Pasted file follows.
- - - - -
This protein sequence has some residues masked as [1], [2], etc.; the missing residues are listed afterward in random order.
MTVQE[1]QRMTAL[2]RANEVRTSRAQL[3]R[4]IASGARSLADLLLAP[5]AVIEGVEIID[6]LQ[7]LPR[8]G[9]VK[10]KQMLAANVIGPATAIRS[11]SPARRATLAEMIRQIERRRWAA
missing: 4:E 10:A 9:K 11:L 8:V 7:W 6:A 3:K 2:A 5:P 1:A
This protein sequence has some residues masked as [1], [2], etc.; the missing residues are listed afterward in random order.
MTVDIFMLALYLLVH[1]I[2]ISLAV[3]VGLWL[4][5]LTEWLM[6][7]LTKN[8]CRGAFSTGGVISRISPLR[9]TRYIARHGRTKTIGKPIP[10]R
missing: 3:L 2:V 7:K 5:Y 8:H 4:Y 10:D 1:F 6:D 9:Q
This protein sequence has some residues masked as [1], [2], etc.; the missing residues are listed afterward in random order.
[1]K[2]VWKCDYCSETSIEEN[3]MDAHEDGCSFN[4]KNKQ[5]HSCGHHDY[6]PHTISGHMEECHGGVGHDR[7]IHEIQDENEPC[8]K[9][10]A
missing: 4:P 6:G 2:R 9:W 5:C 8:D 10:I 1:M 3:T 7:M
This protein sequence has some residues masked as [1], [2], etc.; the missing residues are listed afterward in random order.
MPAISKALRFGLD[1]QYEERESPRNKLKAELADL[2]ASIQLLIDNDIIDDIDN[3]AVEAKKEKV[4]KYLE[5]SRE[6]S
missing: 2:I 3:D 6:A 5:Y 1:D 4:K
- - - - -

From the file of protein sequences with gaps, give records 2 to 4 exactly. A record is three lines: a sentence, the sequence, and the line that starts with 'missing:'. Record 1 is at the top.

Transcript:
This protein sequence has some residues masked as [1], [2], etc.; the missing residues are listed afterward in random order.
MTVDIFMLALYLLVH[1]I[2]ISLAV[3]VGLWL[4][5]LTEWLM[6][7]LTKN[8]CRGAFSTGGVISRISPLR[9]TRYIARHGRTKTIGKPIP[10]R
missing: 3:L 2:V 7:K 5:Y 8:H 4:Y 10:D 1:F 6:D 9:Q
This protein sequence has some residues masked as [1], [2], etc.; the missing residues are listed afterward in random order.
[1]K[2]VWKCDYCSETSIEEN[3]MDAHEDGCSFN[4]KNKQ[5]HSCGHHDY[6]PHTISGHMEECHGGVGHDR[7]IHEIQDENEPC[8]K[9][10]A
missing: 4:P 6:G 2:R 9:W 5:C 8:D 10:I 1:M 3:T 7:M
This protein sequence has some residues masked as [1], [2], etc.; the missing residues are listed afterward in random order.
MPAISKALRFGLD[1]QYEERESPRNKLKAELADL[2]ASIQLLIDNDIIDDIDN[3]AVEAKKEKV[4]KYLE[5]SRE[6]S
missing: 2:I 3:D 6:A 5:Y 1:D 4:K